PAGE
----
Of course, what is missing is a human trial such as has been done with the flaxseed. However, researchers are already recommending that a large human study take place, since IP6 is without any known side effects.  I also have not been able to find any recommended dosing levels. I can tell you that one of the most popular IP6 supplement manufacturers recommends 1.6 grams twice per day.
CAUTION: The only downside that I know with IP6 is that one study shows that it slows down telomerase activity. This is similar to green tea. Slowing down telomerase may not be good for anti-aging but does, in some cases, appear to be good for cancer protection.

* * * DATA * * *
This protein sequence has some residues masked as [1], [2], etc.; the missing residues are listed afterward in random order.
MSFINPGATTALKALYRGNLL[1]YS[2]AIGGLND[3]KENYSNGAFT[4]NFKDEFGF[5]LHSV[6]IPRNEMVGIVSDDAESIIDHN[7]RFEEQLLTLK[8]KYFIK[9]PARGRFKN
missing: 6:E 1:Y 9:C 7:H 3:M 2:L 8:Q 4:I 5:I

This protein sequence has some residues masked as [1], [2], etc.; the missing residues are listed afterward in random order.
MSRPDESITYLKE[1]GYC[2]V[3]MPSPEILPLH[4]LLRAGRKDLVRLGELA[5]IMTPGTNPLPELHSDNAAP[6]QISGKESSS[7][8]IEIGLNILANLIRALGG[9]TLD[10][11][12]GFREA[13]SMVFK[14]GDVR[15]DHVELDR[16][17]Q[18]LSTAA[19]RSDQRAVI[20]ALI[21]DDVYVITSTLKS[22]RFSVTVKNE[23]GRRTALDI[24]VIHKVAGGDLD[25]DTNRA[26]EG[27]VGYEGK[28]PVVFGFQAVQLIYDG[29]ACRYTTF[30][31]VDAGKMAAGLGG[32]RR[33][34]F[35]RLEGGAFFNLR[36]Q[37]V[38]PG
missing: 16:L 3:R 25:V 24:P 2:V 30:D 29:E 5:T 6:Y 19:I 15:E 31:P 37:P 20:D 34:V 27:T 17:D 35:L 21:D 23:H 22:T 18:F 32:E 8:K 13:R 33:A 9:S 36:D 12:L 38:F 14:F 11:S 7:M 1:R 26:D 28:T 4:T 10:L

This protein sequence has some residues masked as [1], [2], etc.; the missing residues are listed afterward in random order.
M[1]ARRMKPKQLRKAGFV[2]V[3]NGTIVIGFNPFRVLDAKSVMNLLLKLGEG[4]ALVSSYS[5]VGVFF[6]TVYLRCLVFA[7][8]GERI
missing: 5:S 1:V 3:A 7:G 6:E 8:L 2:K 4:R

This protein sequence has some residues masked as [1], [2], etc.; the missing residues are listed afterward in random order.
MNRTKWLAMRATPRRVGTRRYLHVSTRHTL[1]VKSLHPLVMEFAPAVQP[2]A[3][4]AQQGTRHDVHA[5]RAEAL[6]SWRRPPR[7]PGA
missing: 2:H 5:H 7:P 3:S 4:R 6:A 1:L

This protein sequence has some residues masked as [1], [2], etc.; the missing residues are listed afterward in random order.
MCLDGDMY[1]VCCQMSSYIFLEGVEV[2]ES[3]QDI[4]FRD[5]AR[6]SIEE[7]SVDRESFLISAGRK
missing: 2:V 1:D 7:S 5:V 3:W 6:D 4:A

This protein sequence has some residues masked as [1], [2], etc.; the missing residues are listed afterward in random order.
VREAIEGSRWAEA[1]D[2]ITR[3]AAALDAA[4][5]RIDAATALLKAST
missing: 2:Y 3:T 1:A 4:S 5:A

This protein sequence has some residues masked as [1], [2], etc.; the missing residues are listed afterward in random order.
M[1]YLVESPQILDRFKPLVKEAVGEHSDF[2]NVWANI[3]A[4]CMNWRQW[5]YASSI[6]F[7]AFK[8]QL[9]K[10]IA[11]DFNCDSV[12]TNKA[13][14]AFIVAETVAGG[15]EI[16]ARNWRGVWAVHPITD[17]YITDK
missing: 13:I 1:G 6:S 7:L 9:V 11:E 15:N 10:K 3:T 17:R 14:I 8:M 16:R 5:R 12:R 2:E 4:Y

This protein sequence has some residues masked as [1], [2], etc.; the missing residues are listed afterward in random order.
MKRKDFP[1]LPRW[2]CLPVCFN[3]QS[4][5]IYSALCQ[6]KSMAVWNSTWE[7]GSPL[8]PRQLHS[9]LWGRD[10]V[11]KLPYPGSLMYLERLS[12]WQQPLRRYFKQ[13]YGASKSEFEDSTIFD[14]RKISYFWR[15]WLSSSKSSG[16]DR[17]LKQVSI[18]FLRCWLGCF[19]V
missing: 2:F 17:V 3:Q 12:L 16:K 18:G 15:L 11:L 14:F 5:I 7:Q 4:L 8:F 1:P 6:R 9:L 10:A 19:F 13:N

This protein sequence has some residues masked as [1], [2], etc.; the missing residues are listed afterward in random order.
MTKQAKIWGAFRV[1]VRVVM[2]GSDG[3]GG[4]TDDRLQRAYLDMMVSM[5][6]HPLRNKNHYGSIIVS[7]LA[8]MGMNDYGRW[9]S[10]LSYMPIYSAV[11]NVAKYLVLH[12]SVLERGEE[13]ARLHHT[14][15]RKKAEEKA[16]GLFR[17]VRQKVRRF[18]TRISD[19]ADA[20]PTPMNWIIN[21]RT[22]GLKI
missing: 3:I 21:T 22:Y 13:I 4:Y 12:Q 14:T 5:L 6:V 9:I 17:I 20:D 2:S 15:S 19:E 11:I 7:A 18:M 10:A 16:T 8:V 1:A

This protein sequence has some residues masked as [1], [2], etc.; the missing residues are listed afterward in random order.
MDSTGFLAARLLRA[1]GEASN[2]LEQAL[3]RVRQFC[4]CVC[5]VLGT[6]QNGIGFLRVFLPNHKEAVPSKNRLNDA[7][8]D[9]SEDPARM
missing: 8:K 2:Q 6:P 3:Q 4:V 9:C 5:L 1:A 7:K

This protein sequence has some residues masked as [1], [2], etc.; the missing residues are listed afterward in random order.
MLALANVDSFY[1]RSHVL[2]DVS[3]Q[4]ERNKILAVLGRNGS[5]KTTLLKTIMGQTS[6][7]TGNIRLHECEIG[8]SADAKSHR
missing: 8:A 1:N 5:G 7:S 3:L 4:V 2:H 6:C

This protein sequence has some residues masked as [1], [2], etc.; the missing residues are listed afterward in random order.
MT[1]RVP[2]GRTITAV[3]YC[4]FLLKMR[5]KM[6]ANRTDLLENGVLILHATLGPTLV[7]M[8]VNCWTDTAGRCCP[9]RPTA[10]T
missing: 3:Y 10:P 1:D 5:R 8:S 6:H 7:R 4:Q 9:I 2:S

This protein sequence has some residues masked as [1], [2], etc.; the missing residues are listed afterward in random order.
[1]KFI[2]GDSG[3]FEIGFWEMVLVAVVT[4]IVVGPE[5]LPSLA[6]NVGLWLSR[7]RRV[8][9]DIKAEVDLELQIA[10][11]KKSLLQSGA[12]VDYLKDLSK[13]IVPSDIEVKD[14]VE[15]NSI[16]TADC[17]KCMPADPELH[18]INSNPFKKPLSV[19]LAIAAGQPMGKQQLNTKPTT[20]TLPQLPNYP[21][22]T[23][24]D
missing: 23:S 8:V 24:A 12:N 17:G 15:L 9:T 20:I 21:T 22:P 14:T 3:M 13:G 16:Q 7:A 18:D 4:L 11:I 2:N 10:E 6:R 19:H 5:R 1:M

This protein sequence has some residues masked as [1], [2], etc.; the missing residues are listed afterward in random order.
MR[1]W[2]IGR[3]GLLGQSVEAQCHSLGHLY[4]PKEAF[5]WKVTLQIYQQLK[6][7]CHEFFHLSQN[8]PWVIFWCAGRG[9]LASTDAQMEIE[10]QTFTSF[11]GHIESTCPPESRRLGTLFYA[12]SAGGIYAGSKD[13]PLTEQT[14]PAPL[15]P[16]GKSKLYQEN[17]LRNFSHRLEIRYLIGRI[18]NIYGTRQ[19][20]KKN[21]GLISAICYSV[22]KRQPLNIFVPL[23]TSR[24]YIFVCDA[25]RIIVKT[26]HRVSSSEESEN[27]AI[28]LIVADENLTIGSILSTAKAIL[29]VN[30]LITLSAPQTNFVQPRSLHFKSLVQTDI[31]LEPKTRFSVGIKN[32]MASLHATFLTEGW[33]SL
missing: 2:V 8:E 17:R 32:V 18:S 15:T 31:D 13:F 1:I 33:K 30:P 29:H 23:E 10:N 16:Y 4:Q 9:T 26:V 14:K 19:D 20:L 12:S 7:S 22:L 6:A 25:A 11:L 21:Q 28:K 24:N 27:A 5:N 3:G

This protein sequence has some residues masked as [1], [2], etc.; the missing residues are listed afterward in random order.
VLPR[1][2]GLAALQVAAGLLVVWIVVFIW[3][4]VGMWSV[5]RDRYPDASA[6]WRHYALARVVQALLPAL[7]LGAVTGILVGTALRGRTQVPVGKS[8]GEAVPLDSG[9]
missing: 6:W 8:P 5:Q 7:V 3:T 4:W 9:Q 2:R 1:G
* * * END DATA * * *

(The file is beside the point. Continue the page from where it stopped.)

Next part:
3. Soy and Tomatoes. I have been cautious about soy, because, as I document in my link on Soy and Men, soy may have some brain-shrinking effects (in males) due to its high phytoestrogen effects. The rebuttal to this is that the Okinawans ate fairly high levels of soy and enjoyed incredible longevity and health. And for prostate cancer protection, soy appears to be a powerful food-based protective agent, especially when combined with tomatoes. (The lycopene in tomatoes is well-known for its prostate assisting abilities.) Better yet, these cancer-fighting abilities have been verified in a couple of human studies. The first was a study that looked at men with high PSA values and/or steadily increasing PSA values and thus likely had prostate cancer. The combination of a soy isoflavone and lycopene supplement essentially stopped any growth in the PSA, indicating that cancer had been at least halted or stopped in its tracks.